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Microsoft Corp. will soon be renaming its free cloud storage and syncing service to be in line with its newly released video game console.

SkyDrive, the cloud service that allows users to upload files and documents and then syncs them or makes them accessible across any number of PCs, tablets, and smartphones, will soon be renamed to OneDrive. Microsoft launched a new video game console in November called Xbox One.

Users of SkyDrive won’t need to do anything to migrate over to the newly branded service, writes Ryan Gavin, general manager of consumer apps & services for Microsoft, in a blog post. You’ll just notice the URL of the service will change one day and you’ll continue to use the service as you normally would.

The reason behind the rebranding is a court battle over the Sky name trademark that Microsoft surrendered to BSkyB last July. The British satellite broadcasting company won a ruling in UK court that required Microsoft to change the name. After first planning to appeal the decision, Microsoft settled with BSkyB to allow for a reasonable time to do a transition.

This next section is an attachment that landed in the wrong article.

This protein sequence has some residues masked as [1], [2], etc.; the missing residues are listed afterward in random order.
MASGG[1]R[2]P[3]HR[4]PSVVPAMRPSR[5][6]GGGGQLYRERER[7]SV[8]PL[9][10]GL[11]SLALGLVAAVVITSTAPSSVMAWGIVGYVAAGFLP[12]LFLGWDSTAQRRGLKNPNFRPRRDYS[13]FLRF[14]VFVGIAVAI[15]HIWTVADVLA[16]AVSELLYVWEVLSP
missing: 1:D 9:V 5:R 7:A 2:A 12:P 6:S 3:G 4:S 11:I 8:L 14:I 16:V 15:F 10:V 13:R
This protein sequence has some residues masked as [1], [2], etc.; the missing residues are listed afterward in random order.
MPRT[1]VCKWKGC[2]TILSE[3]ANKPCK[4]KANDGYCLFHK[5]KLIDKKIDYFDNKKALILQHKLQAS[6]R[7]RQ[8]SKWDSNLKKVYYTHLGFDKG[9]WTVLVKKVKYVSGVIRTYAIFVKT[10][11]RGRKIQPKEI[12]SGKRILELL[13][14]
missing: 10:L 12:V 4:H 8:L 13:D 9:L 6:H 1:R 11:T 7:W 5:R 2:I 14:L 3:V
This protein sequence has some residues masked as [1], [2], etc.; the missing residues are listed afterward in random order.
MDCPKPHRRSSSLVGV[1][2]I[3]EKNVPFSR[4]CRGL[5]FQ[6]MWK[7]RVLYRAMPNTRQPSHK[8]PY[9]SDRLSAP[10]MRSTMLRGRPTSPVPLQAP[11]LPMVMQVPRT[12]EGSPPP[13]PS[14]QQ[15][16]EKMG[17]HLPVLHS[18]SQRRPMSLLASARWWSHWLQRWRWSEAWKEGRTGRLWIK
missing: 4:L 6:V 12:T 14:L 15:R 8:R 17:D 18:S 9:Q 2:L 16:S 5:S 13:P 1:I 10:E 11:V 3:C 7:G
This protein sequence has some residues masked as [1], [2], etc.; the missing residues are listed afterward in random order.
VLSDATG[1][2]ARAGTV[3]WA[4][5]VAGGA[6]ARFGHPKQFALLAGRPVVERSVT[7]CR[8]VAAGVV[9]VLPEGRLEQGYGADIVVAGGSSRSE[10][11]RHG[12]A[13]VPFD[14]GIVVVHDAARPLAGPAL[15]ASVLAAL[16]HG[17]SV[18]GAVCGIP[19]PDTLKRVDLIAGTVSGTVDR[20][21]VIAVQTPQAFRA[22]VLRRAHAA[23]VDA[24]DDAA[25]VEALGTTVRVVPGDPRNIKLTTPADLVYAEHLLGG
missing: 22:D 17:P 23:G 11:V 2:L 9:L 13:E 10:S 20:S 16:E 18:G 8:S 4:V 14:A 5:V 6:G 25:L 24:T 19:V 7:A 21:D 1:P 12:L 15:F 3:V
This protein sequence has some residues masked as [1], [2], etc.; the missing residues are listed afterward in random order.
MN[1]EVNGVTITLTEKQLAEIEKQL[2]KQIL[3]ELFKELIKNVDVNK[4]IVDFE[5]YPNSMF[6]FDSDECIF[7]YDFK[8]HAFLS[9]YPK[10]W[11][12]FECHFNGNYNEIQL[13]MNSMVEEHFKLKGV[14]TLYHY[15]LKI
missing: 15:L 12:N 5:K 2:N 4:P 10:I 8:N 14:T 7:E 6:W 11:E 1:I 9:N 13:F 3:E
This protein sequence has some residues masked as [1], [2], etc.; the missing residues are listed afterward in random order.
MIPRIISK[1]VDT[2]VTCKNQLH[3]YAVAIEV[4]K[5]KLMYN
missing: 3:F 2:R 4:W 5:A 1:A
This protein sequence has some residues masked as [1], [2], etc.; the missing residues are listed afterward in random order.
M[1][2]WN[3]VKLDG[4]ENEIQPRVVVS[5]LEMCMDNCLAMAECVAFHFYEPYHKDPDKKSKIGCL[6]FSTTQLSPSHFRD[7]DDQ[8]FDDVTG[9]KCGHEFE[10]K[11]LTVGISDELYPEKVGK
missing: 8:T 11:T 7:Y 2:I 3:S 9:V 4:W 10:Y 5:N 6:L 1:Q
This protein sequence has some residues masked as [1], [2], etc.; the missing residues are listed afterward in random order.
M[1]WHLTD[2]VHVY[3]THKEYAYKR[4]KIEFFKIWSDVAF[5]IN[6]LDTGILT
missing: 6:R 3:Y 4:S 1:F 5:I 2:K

Along with the rebranded service, Microsoft is now also operating onedrive.com, a domain that is currently hosting a blog with archive content related to SkyDrive as well as the announcement made this morning.

Microsoft is competing with a crowded marketplace when it comes to cloud storage services. SkyDrive or OneDrive is up against Dropbox, Box.net, Google Drive, and plenty more services that offer to do the same thing for users. But its edge comes in integrating the service to Windows 8, Office 365, and its other products and services.

Still, SkyDrive didn’t show up on a market analysis done by Boston-based Strategy Analytics in March 2013. That survey of 2,300 American Internet users found that 55 per cent didn’t use a cloud syncing service. Of those that did, Apple’s iCloud or iTunes Match was the most popular at 27 per cent market share, followed by Dropbox at 17 per cent, 15 per cent for Amazon Cloud Drive, and 10 per cent for Google Drive.

SkyDrive replaced Microsoft’s previous file syncing service, Live Mesh, in 2012. Prior to that, the service was known as Windows Live Sync, which had been rebranded from Windows Live FolderShare. Microsoft acquired FolderShare from ByteTaxi Inc. in November 2005.

When exactly the OneDrive branding will take effect isn’t clear. This promotional video that suggests you use the service to store all your most sentimental data simply says “coming soon.”

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